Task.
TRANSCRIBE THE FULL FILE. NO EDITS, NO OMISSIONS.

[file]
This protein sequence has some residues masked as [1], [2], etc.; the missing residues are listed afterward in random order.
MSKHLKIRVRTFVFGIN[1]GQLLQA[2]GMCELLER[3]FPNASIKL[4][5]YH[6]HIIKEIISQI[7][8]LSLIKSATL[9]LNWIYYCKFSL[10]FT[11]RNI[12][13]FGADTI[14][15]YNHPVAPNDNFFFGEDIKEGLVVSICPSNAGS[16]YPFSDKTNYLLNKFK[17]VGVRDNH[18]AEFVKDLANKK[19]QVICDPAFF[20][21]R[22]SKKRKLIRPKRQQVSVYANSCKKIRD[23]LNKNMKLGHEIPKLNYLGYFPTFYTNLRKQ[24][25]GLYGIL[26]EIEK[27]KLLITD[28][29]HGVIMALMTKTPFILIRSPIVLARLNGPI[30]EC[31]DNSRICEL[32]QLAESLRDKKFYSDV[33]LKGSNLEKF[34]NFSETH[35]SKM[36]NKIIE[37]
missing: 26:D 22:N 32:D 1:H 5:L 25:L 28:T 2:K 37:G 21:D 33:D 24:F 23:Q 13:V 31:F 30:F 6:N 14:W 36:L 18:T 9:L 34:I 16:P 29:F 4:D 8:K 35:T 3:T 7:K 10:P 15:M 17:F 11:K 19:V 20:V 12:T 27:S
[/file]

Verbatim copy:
This protein sequence has some residues masked as [1], [2], etc.; the missing residues are listed afterward in random order.
MSKHLKIRVRTFVFGIN[1]GQLLQA[2]GMCELLER[3]FPNASIKL[4][5]YH[6]HIIKEIISQI[7][8]LSLIKSATL[9]LNWIYYCKFSL[10]FT[11]RNI[12][13]FGADTI[14][15]YNHPVAPNDNFFFGEDIKEGLVVSICPSNAGS[16]YPFSDKTNYLLNKFK[17]VGVRDNH[18]AEFVKDLANKK[19]QVICDPAFF[20][21]R[22]SKKRKLIRPKRQQVSVYANSCKKIRD[23]LNKNMKLGHEIPKLNYLGYFPTFYTNLRKQ[24][25]GLYGIL[26]EIEK[27]KLLITD[28][29]HGVIMALMTKTPFILIRSPIVLARLNGPI[30]EC[31]DNSRICEL[32]QLAESLRDKKFYSDV[33]LKGSNLEKF[34]NFSETH[35]SKM[36]NKIIE[37]
missing: 26:D 22:N 32:D 1:H 5:L 25:L 28:T 2:K 37:G 21:D 33:D 24:F 23:Q 13:V 31:F 30:F 6:N 14:W 36:L 18:T 9:L 34:I 16:P 29:F 4:D 8:K 35:T 3:T 7:K 10:P 15:M 17:F 11:K 19:V 20:V 12:T 27:S